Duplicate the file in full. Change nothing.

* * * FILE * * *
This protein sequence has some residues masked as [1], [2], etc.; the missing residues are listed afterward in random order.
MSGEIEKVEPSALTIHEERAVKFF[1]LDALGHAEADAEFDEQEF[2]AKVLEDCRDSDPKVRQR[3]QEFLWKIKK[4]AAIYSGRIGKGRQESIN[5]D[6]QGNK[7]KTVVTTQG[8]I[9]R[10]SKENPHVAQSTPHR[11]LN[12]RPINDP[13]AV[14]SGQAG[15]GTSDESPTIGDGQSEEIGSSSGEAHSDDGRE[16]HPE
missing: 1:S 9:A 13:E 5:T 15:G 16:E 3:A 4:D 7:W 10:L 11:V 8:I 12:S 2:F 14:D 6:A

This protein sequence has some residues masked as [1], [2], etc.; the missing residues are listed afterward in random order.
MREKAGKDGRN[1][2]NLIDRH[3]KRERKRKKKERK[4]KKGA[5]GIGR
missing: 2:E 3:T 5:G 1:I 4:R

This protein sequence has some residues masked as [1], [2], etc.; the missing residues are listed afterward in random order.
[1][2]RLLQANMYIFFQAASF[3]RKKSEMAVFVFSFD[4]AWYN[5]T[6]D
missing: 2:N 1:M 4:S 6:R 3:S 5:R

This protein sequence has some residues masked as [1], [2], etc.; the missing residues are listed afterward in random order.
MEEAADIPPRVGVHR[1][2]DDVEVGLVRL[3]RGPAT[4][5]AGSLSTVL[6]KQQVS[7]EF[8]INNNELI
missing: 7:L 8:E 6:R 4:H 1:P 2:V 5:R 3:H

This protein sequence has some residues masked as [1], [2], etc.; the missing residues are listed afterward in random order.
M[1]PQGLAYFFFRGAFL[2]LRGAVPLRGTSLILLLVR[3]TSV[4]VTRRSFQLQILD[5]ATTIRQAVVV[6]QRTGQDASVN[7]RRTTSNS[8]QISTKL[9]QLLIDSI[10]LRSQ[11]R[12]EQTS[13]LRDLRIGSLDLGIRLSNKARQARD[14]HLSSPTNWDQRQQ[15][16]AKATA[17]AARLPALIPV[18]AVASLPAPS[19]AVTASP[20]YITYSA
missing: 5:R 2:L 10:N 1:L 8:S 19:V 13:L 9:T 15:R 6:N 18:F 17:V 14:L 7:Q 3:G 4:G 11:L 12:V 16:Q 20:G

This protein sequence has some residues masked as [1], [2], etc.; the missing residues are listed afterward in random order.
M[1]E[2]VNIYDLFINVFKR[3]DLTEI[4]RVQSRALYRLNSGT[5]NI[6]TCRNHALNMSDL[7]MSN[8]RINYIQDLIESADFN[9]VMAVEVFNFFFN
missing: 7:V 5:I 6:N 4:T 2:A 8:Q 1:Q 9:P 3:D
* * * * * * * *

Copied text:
This protein sequence has some residues masked as [1], [2], etc.; the missing residues are listed afterward in random order.
MSGEIEKVEPSALTIHEERAVKFF[1]LDALGHAEADAEFDEQEF[2]AKVLEDCRDSDPKVRQR[3]QEFLWKIKK[4]AAIYSGRIGKGRQESIN[5]D[6]QGNK[7]KTVVTTQG[8]I[9]R[10]SKENPHVAQSTPHR[11]LN[12]RPINDP[13]AV[14]SGQAG[15]GTSDESPTIGDGQSEEIGSSSGEAHSDDGRE[16]HPE
missing: 1:S 9:A 13:E 5:T 15:G 16:E 3:A 4:D 7:W 10:L 11:V 8:I 12:S 2:F 14:D 6:A

This protein sequence has some residues masked as [1], [2], etc.; the missing residues are listed afterward in random order.
MREKAGKDGRN[1][2]NLIDRH[3]KRERKRKKKERK[4]KKGA[5]GIGR
missing: 2:E 3:T 5:G 1:I 4:R

This protein sequence has some residues masked as [1], [2], etc.; the missing residues are listed afterward in random order.
[1][2]RLLQANMYIFFQAASF[3]RKKSEMAVFVFSFD[4]AWYN[5]T[6]D
missing: 2:N 1:M 4:S 6:R 3:S 5:R

This protein sequence has some residues masked as [1], [2], etc.; the missing residues are listed afterward in random order.
MEEAADIPPRVGVHR[1][2]DDVEVGLVRL[3]RGPAT[4][5]AGSLSTVL[6]KQQVS[7]EF[8]INNNELI
missing: 7:L 8:E 6:R 4:H 1:P 2:V 5:R 3:H

This protein sequence has some residues masked as [1], [2], etc.; the missing residues are listed afterward in random order.
M[1]PQGLAYFFFRGAFL[2]LRGAVPLRGTSLILLLVR[3]TSV[4]VTRRSFQLQILD[5]ATTIRQAVVV[6]QRTGQDASVN[7]RRTTSNS[8]QISTKL[9]QLLIDSI[10]LRSQ[11]R[12]EQTS[13]LRDLRIGSLDLGIRLSNKARQARD[14]HLSSPTNWDQRQQ[15][16]AKATA[17]AARLPALIPV[18]AVASLPAPS[19]AVTASP[20]YITYSA
missing: 5:R 2:L 10:N 1:L 8:S 19:V 13:L 9:T 15:R 6:N 18:F 17:V 14:L 7:Q 3:G 4:G 11:L 12:V 16:Q 20:G

This protein sequence has some residues masked as [1], [2], etc.; the missing residues are listed afterward in random order.
M[1]E[2]VNIYDLFINVFKR[3]DLTEI[4]RVQSRALYRLNSGT[5]NI[6]TCRNHALNMSDL[7]MSN[8]RINYIQDLIESADFN[9]VMAVEVFNFFFN
missing: 7:V 5:I 6:N 4:T 2:A 8:Q 1:Q 9:P 3:D